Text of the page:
Day – Land of 1,000 Chances album review

Although his name might not ring a bell to many underground fans, Palm Springs-based artist Day (previously known as DJ Day) has 17 years in the music business under his belt lending his talents to the likes of Aloe Blacc, Clutchy Hopkins, and People Under the Stars, to name a few. Day released his first album, “The Day Before,” in 2007 exposing listeners to his deliciously chill sound. His sophomore release, “Land of 1,000 Chances,” continues Day’s legacy in his most ambitious project yet.

Laid back, heavy, and melancholic: Day accurately summarizes the emotions evoked from this album upon the first 20 seconds into the first track. VQ and Mama Shelter sets up the jazz-influenced foundation for the album. Qualudde, FML, and Hopefully are notable interludes that are easy on the ear and warm to the touch. The title track “Land of 1,000 Changes” served as the peak of the album, providing a beautiful reminder of the jazzy hip hop days. Green Fin and Boots in the Pool are a melodic reminder of those lazy days in the summer spent by the ocean or pool. W-E-L-O-V-E brings the jazz influence full circle ending the album on a good note (literally).

“Land of 1,000 Chances” is a gem that is sure to please those who seek a warm, melodic reminder of the summer with an infectious hip hop beat. The album is painful reminder for music fans alike that in order to seek innovative sound, you must dig deeper into the underground.

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Lindstrøm – Smalhans album review

Norway isn’t well known to be one of the major centers of dance music in Europe. However, Lindstrøm rose to the ranks and quickly became one of Europe’s most respected producers. Born Hans-Peter Lindstrøm in a country suburb of Stavanger, Norway, Lindstrøm launched his own label Feedelity in 2002 which propelled him to become one of the staples of Norwegian dance music. Lindstrøm has released critically acclaimed gems such as It’s a Feedelity Affair, Where you Go I Go Too, and Six Cups of Rebel, which was released earlier this year. Smalhans, a six track EP, is no exception.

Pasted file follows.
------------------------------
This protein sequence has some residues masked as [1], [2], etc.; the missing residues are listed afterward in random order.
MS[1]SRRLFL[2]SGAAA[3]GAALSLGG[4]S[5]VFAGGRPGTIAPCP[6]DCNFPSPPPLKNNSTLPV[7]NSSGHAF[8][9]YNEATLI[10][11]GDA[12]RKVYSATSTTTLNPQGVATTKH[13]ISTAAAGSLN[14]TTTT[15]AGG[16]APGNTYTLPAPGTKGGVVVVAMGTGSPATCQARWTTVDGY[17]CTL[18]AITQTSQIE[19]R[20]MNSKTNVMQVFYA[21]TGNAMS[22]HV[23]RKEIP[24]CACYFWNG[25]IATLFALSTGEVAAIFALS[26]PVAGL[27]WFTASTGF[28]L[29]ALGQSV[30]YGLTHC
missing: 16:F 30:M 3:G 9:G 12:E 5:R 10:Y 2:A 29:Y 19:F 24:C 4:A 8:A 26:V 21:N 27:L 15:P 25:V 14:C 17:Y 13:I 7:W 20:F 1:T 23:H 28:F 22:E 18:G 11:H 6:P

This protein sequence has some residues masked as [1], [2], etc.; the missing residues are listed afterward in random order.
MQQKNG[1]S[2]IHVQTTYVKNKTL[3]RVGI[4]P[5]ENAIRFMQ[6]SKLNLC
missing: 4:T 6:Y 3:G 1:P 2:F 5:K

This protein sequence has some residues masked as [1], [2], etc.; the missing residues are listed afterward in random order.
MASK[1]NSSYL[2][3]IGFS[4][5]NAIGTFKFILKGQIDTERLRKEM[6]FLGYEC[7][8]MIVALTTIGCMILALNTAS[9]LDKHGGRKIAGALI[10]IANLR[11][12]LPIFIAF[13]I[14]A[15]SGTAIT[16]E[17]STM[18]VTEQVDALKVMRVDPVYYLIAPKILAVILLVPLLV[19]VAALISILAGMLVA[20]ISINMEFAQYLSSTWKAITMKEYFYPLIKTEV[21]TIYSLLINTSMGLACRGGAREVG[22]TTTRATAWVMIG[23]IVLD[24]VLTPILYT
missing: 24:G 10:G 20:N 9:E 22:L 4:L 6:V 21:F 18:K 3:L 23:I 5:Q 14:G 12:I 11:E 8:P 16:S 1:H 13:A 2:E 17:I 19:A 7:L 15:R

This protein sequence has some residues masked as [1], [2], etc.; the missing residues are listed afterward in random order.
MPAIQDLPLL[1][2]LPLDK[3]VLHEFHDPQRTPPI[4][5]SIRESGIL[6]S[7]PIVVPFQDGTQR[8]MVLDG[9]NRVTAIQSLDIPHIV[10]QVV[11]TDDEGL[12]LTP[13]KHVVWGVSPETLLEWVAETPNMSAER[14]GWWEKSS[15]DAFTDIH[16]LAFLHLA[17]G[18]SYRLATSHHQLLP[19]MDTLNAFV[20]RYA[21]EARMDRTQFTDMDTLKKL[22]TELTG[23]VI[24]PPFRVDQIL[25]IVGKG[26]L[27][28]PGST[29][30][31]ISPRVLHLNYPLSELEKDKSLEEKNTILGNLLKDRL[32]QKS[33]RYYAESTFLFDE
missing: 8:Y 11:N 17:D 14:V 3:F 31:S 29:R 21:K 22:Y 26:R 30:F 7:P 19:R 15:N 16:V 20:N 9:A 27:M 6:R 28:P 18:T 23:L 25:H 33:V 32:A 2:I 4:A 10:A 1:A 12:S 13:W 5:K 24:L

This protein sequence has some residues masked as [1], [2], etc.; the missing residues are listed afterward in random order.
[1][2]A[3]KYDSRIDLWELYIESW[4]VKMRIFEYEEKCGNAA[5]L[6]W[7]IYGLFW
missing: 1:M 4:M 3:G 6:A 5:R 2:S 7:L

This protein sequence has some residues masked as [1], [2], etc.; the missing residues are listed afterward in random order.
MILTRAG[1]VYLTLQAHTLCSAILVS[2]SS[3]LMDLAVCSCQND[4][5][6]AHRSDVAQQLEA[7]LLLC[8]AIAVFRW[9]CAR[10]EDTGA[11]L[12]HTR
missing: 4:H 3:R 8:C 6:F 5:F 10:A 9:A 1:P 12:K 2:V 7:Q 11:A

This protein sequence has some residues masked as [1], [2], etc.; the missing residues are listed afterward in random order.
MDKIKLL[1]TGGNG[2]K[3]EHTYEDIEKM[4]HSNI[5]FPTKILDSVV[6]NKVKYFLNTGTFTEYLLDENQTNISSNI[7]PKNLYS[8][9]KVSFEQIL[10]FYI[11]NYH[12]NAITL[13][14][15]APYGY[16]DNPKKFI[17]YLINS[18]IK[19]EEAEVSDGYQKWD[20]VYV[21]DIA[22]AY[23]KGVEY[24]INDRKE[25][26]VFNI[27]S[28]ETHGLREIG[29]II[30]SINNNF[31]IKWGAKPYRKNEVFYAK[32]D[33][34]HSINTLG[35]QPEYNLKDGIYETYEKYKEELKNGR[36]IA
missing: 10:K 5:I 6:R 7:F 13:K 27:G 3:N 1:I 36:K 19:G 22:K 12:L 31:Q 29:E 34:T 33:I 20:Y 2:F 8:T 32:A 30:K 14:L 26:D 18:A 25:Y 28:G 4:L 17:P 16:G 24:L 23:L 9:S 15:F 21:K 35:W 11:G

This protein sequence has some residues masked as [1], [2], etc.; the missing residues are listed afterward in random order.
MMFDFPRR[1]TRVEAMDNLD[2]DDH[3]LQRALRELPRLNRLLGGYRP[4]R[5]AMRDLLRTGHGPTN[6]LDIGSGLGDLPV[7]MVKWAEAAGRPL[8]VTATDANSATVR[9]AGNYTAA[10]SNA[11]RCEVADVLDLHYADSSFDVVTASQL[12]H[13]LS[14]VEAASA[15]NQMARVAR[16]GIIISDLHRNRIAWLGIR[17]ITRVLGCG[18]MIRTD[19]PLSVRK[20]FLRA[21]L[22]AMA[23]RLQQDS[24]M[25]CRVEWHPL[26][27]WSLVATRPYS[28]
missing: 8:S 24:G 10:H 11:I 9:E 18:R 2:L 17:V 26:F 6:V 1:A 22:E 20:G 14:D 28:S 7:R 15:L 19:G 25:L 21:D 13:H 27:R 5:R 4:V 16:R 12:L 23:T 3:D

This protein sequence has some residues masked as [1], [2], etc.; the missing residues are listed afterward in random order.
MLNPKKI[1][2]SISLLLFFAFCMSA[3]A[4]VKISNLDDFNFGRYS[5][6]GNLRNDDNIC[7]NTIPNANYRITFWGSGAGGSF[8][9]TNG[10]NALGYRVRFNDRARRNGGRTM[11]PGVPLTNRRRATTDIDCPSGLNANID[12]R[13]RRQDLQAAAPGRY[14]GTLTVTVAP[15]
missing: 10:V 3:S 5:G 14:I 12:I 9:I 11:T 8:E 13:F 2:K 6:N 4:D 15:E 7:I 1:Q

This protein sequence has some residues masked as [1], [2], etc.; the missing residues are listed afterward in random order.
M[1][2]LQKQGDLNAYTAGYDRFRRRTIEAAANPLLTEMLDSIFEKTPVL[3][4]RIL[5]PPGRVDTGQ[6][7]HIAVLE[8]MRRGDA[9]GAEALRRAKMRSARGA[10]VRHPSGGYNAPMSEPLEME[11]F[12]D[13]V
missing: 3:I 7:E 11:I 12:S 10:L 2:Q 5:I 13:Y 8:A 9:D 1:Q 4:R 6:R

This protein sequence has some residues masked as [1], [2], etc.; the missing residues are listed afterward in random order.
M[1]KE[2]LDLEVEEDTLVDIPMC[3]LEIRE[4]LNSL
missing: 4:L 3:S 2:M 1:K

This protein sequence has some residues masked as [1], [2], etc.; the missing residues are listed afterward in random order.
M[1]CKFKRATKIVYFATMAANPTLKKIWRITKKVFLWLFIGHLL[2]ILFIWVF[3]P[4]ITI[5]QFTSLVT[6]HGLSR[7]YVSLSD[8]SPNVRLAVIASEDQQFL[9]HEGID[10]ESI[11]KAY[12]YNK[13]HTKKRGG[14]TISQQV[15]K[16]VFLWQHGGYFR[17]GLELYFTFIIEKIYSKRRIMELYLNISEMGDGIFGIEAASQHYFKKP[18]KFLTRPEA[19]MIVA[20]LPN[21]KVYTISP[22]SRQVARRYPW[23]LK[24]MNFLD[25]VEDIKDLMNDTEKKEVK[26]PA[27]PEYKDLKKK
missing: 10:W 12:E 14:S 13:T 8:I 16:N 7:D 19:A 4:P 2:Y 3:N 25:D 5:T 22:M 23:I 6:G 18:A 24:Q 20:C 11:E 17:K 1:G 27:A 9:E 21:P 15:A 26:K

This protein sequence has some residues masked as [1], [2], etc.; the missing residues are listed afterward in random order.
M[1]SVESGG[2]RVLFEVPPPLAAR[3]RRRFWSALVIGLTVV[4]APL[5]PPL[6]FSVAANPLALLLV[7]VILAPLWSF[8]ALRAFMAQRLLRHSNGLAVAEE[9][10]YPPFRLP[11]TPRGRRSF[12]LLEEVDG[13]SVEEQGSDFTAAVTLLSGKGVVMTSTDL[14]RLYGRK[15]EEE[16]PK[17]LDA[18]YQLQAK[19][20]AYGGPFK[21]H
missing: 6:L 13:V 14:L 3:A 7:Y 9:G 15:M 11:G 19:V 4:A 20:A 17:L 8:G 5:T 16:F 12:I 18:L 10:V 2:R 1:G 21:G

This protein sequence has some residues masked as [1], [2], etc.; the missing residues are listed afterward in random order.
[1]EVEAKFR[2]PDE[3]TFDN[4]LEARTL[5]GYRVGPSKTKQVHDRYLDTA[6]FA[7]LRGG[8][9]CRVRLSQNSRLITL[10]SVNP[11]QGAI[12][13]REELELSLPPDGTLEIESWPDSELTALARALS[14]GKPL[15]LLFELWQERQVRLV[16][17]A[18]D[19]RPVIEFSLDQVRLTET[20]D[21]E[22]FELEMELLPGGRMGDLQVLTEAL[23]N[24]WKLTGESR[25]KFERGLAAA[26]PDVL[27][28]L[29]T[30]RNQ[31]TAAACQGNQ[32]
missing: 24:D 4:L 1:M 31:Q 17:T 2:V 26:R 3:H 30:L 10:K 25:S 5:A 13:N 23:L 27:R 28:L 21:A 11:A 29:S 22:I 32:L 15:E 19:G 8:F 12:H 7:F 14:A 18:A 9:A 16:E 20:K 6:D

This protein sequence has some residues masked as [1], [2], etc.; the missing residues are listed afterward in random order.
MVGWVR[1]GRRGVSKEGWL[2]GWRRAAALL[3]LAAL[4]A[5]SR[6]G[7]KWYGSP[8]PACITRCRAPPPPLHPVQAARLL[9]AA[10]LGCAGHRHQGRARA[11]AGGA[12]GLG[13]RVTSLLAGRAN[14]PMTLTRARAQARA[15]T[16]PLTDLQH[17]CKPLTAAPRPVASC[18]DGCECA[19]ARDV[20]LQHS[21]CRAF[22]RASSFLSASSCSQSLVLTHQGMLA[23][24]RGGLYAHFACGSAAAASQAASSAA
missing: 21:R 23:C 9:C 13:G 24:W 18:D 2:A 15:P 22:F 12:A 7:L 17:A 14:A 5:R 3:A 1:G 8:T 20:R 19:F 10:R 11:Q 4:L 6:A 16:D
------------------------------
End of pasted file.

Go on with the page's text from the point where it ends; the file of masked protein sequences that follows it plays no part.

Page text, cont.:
Lindstrøm serves up a smorgasbord of Norwegian dance hits, literally, since every song is titled with the name of a traditional Norwegian dish. The lead track, Rà-àkõ-st, reinforces Lindstrom’s “space-disco” brand, one that is very present in his previous work. Lindstrøm constructs soft and melodic sounds that draw you in, only to release a collection of beats that keep the momentum going, imperative for any dance track. Vos-sako-r and F??r-i-k??l are two of the most notable tracks that display this skill that Lindstrøm has mastered beautifully.

The EP was mixed by Todd Terje, another notable name in the Norwegian dance scene. Smalhans delicisiouly portrays the best of what Norwegian dance music has to offer. Lindstrom’s ability to serve you a delicious Norwegian dance dish will leave you wanting for more.


Vitalic – Rave Age album review

We are currently entering an era in music where electronic dance music is king. It seems that everyone is collaborating with DJs such as David Guetta, Skrillex, and countless others. However there are those that stood their ground when the genre wasn’t as popular. Frenchman Vitalic (neé Pascal Arbez) is one of them. Releasing his first single in 1996, Arbez was part of the underground electronica scene in Europe for the years leading up to the release of his first album Ok Cowboy in 2005. Four years later Vitalic released Flashmob (2009) which again, while underrated, was a great display of Vitalic’s fresh French electro sound. Vitalic’s third album is no exception to the rule. Appropriately-titled Rave Age, veteran French DJ Vitalic’s 3rd album offers an eclectic mix of French electro sounds for everyone whether you are a veteran fan of electronica or a newbie.

The album starts off with Rave Kids Go with vocals from Michael Karkousse of Goose attempts to take a stab at the sound that made Justice famous, but then adds an 80’s dance theme twist. Under Your Sun, perhaps the most pop influenced track on the album with vocals from Owelle, tries to appeal to the mainstream pop listener, yet may disappoint fans that are not used to listening to a softer side of Vitalic. Stamina, No More Sleep, and Nexus serve as a beautiful reminder to Vitalic followers of the Ok Cowboy and Flashmob days. Vitalic ends Rave Age with a bang with the harder house sounds of La Mort Sur le Dancefloor (with vocals from Rebeka Warrior) and Next I’m Ready.

Rave Age is refreshing due to its similarities with music from Justice and Digitalism. However, it seems as though Vitalic toned down his production from his previous work to appeal to the masses. Fans may find this disturbing. However, Rave Age reinforces, or rather, updates Vitalic’s version the signature French electro sound that made him gain a following in the first place.